Claims 'Ubik,' 'Scanner' rights violated
The widow of sci-fi scribe Philip K. Dick has sued the production arm of the estate and several other entities, alleging her rights to proceeds from “Ubik” and “A Scanner Darkly” were violated.
Tessa B. Dick filed the suit Tuesday in Los Angeles Superior Court against Electric Shepherd Prods., the author’s daughter Laura Leslie, Celluloid Dreams, Scovil Chichak Galen Literary Agency, Russell Galen and the Halcyon Co.
In the action Dick alleges breach of fiduciary duty and unjust enrichment and seeks half of all the money that would have been due to her along with unspecified compensatory damages.
The suit asserts that Electric Shepherd — a shingle run by Leslie and another of the late author’s daughters — has allegedly disclaimed any obligation to Dick for proceeds from “Ubik,” first published in 1969 and set in 1992 in the “North American Confederation.”
The suit also asserts that Tessa Dick, the author’s fifth wife, is entitled to the proceeds of the two novels as a result of the 1976 divorce agreement in which she relinquished her interest to a number of other projects the writer had started, completed or published during their relationship.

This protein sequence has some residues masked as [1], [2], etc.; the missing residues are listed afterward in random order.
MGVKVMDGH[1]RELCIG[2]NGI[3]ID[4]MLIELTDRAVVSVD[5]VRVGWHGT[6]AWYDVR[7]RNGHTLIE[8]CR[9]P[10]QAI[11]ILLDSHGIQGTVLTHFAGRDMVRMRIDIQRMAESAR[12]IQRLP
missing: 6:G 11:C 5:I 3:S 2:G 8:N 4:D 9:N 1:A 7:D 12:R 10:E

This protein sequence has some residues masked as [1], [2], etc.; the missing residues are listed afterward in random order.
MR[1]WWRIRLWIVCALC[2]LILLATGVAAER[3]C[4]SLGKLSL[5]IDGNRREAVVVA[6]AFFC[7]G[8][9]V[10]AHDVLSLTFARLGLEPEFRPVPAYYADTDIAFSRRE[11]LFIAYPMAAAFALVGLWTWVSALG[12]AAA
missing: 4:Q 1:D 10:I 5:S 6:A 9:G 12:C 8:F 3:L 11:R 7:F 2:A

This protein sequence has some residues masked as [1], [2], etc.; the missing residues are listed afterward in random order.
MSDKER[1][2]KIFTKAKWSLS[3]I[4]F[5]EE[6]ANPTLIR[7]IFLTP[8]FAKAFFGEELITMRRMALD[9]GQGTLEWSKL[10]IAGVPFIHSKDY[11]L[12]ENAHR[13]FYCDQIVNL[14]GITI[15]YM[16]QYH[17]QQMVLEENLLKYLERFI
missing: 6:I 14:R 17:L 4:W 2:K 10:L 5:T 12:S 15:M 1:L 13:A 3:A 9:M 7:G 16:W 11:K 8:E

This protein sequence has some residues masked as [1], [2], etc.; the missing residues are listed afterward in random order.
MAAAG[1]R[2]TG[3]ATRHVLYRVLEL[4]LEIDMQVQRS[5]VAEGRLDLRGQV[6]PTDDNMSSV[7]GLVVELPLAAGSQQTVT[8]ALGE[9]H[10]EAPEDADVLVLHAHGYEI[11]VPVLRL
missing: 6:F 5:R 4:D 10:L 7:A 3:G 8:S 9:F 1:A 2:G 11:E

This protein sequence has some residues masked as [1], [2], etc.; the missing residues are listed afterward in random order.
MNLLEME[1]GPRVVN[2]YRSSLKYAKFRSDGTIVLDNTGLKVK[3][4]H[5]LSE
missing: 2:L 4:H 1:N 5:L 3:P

Leslie, Isla Dick Hackett and their brother Christopher Dick have managed their father’s estate since his death in 1982. Electric Shepherd worked with director Richard Linklater on the film adaptation of “A Scanner Darkly.”
In 2007, Halcyon inked a three-year first-look deal to develop — with Electric Shepherd — all the works by Philip K. Dick that have not previously been adapted. Chris Tricarico, an attorney representing the estate, told Daily Variety the company had passed on developing “Ubik.”
“Unequivocally, Halcyon is in no way involved in this dispute,” he added.
Dick wrote more than 120 short stories and 45 novels, including “Do Androids Dream of Electric Sheep?,” the basis for “Blade Runner.” Nine films have been adapted from his work so far, including “Total Recall,” “Minority Report” and “A Scanner Darkly.”